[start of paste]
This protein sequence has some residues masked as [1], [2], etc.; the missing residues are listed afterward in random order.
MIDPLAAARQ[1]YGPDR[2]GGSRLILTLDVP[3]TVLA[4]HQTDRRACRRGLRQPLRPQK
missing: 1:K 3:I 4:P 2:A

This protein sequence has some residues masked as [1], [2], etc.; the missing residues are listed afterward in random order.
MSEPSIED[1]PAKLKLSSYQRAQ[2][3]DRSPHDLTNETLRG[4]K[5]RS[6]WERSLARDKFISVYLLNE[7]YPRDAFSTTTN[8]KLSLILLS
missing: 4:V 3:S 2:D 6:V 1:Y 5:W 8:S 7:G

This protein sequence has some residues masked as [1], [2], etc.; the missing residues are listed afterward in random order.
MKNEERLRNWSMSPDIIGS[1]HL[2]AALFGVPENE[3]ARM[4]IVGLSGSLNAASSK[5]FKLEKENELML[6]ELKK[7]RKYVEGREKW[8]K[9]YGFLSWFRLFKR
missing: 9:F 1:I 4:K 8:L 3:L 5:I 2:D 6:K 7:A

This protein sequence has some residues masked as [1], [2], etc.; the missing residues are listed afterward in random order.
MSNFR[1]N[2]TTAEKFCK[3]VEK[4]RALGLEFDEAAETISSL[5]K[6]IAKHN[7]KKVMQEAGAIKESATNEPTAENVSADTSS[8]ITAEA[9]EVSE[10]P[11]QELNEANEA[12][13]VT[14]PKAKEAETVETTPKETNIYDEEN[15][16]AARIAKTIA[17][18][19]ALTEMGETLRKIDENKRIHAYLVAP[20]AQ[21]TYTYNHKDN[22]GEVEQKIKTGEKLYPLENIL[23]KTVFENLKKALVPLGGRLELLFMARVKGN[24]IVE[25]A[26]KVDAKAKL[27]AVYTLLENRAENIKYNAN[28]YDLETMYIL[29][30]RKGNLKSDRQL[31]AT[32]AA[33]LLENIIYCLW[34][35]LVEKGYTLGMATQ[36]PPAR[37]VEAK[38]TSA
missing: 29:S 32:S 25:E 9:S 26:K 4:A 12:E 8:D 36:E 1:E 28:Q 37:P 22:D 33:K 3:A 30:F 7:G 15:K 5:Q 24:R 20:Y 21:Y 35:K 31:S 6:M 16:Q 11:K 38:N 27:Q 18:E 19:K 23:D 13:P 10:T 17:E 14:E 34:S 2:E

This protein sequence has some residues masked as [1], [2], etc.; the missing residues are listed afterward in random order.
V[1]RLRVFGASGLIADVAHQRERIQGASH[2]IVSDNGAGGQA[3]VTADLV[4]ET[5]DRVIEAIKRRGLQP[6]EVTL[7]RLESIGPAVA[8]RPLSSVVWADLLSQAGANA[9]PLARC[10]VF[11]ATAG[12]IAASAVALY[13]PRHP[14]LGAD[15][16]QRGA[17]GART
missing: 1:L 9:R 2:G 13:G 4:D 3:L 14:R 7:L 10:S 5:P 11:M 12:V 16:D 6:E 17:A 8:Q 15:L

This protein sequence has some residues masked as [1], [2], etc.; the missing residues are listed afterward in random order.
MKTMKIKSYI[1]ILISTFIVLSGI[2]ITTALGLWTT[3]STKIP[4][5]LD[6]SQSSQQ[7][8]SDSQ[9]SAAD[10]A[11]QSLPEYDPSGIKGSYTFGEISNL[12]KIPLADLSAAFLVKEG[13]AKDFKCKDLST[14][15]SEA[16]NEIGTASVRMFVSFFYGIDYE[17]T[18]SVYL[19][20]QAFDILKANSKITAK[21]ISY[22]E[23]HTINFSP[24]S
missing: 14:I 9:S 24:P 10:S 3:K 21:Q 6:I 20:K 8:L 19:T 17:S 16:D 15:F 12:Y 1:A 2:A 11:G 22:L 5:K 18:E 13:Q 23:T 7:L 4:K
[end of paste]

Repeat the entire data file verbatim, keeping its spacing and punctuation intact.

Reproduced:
This protein sequence has some residues masked as [1], [2], etc.; the missing residues are listed afterward in random order.
MIDPLAAARQ[1]YGPDR[2]GGSRLILTLDVP[3]TVLA[4]HQTDRRACRRGLRQPLRPQK
missing: 1:K 3:I 4:P 2:A

This protein sequence has some residues masked as [1], [2], etc.; the missing residues are listed afterward in random order.
MSEPSIED[1]PAKLKLSSYQRAQ[2][3]DRSPHDLTNETLRG[4]K[5]RS[6]WERSLARDKFISVYLLNE[7]YPRDAFSTTTN[8]KLSLILLS
missing: 4:V 3:S 2:D 6:V 1:Y 5:W 8:S 7:G

This protein sequence has some residues masked as [1], [2], etc.; the missing residues are listed afterward in random order.
MKNEERLRNWSMSPDIIGS[1]HL[2]AALFGVPENE[3]ARM[4]IVGLSGSLNAASSK[5]FKLEKENELML[6]ELKK[7]RKYVEGREKW[8]K[9]YGFLSWFRLFKR
missing: 9:F 1:I 4:K 8:L 3:L 5:I 2:D 6:K 7:A

This protein sequence has some residues masked as [1], [2], etc.; the missing residues are listed afterward in random order.
MSNFR[1]N[2]TTAEKFCK[3]VEK[4]RALGLEFDEAAETISSL[5]K[6]IAKHN[7]KKVMQEAGAIKESATNEPTAENVSADTSS[8]ITAEA[9]EVSE[10]P[11]QELNEANEA[12][13]VT[14]PKAKEAETVETTPKETNIYDEEN[15][16]AARIAKTIA[17][18][19]ALTEMGETLRKIDENKRIHAYLVAP[20]AQ[21]TYTYNHKDN[22]GEVEQKIKTGEKLYPLENIL[23]KTVFENLKKALVPLGGRLELLFMARVKGN[24]IVE[25]A[26]KVDAKAKL[27]AVYTLLENRAENIKYNAN[28]YDLETMYIL[29][30]RKGNLKSDRQL[31]AT[32]AA[33]LLENIIYCLW[34][35]LVEKGYTLGMATQ[36]PPAR[37]VEAK[38]TSA
missing: 29:S 32:S 25:E 9:S 26:K 4:A 12:E 8:D 36:E 1:E 28:Q 37:P 22:D 33:K 3:A 30:F 7:G 15:K 5:Q 24:R 20:Y 21:Y 35:K 31:S 6:M 16:Q 11:K 38:N 27:Q 18:E 19:K 23:D 13:P 10:T 17:E 14:E 34:S 2:E

This protein sequence has some residues masked as [1], [2], etc.; the missing residues are listed afterward in random order.
V[1]RLRVFGASGLIADVAHQRERIQGASH[2]IVSDNGAGGQA[3]VTADLV[4]ET[5]DRVIEAIKRRGLQP[6]EVTL[7]RLESIGPAVA[8]RPLSSVVWADLLSQAGANA[9]PLARC[10]VF[11]ATAG[12]IAASAVALY[13]PRHP[14]LGAD[15][16]QRGA[17]GART
missing: 1:L 9:R 2:G 13:G 4:D 3:L 14:R 7:L 10:S 5:P 11:M 12:V 16:D 6:E 17:A 8:Q 15:L

This protein sequence has some residues masked as [1], [2], etc.; the missing residues are listed afterward in random order.
MKTMKIKSYI[1]ILISTFIVLSGI[2]ITTALGLWTT[3]STKIP[4][5]LD[6]SQSSQQ[7][8]SDSQ[9]SAAD[10]A[11]QSLPEYDPSGIKGSYTFGEISNL[12]KIPLADLSAAFLVKEG[13]AKDFKCKDLST[14][15]SEA[16]NEIGTASVRMFVSFFYGIDYE[17]T[18]SVYL[19][20]QAFDILKANSKITAK[21]ISY[22]E[23]HTINFSP[24]S
missing: 14:I 9:S 24:P 10:S 3:K 21:Q 6:I 20:K 8:L 19:T 17:S 16:D 15:F 12:Y 1:A 2:A 11:G 22:L 5:K 18:E 13:Q 23:T 7:L 4:K